Tuesday, July 6, 2010
The High Holidays and the Three Weeks
Just last week I saw an big sign outside a synagogue advertising High Holy Day tickets to services. I was shocked. Here we are in the beginning of July and they are advertising early bird tickets. I could not believe it.
But the message planted itself into my brain and started bouncing around. It's true, Rosh HaShanah and Yom Kippur are only two months away.
One of the main ideas associated with the High Holidays is one of teshuva, return. We are attempting to return to G-d and doing the mitzvot. The time of year we try to make amends. Many people spend the week prior to the Holidays running around to their family, friends and acquaintances apologizing for the way they may have been mistreated over the past year.
I think that this is a nice idea, but there's a better time of year to begin this mea culpa ritual. I believe that the time is now.
There is a period of time during the Jewish calendar year called the "Three Weeks". This is a period in our history that includes terrible things that have happened over the last 4000 years. It's a period of mourning. It begins on the 17th of Tammuz (this year June 29) and ends on Tisha B'Av (this year July 20).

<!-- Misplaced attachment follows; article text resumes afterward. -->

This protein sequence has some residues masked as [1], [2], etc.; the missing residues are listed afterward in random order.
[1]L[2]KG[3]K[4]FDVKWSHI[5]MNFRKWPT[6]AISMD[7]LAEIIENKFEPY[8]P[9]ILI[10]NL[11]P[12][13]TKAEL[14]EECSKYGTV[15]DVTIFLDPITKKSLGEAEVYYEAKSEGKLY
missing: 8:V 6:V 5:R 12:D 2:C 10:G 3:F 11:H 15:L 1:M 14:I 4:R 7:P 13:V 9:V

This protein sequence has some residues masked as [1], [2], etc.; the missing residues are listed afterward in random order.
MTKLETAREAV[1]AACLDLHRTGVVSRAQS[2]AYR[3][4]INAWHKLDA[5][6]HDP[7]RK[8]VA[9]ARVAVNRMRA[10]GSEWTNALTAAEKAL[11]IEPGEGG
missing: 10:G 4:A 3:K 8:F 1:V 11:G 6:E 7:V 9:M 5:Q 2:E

While there is more to the 17th of Tammuz than I am including here - I am going to focus on the Holy Temple in Jerusalem, the center of Jewish life. On the 17th of Tammuz the enemy broke through the walls of Jerusalem before the destruction of the Second Temple. The Second Temple (and the First) was then destroyed on Tisha B'Av, the Jewish national day of mourning.
The Talmud teaches us that the reason that G-d allowed for the Second Temple to be destroyed was because baseless hatred had become prevalent within the Jewish People - known in Hebrew as sinat chinam (free hatred).
While it is difficult to imagine the High Holidays coming up, it may be a good time to think about that concept of teshuva. During the Holidays we are focused on our relationship with G-d, not on our relationship with others. In fact, G-d can not and does not forgive us for what we have done to our fellow man, rather G-d expects us to work on these relationships and right the wrongs which may have occurred.
Since this is the case, it is really up to us to do teshuva in the interpersonal relationships of our lives. During this period of the Three Weeks where we remember the loss of the Holy Temple due to our own loss of love and baseless hatred for our fellow Jew - this - is the time where we need to take the time and call our friends, family and acquaintances to ask for their forgiveness for any errors in judgement on our part. This is the time to outwardly show baseless love for all Jews. Don't wait for the High Holy Days to roll around, jump on the early opportunity today.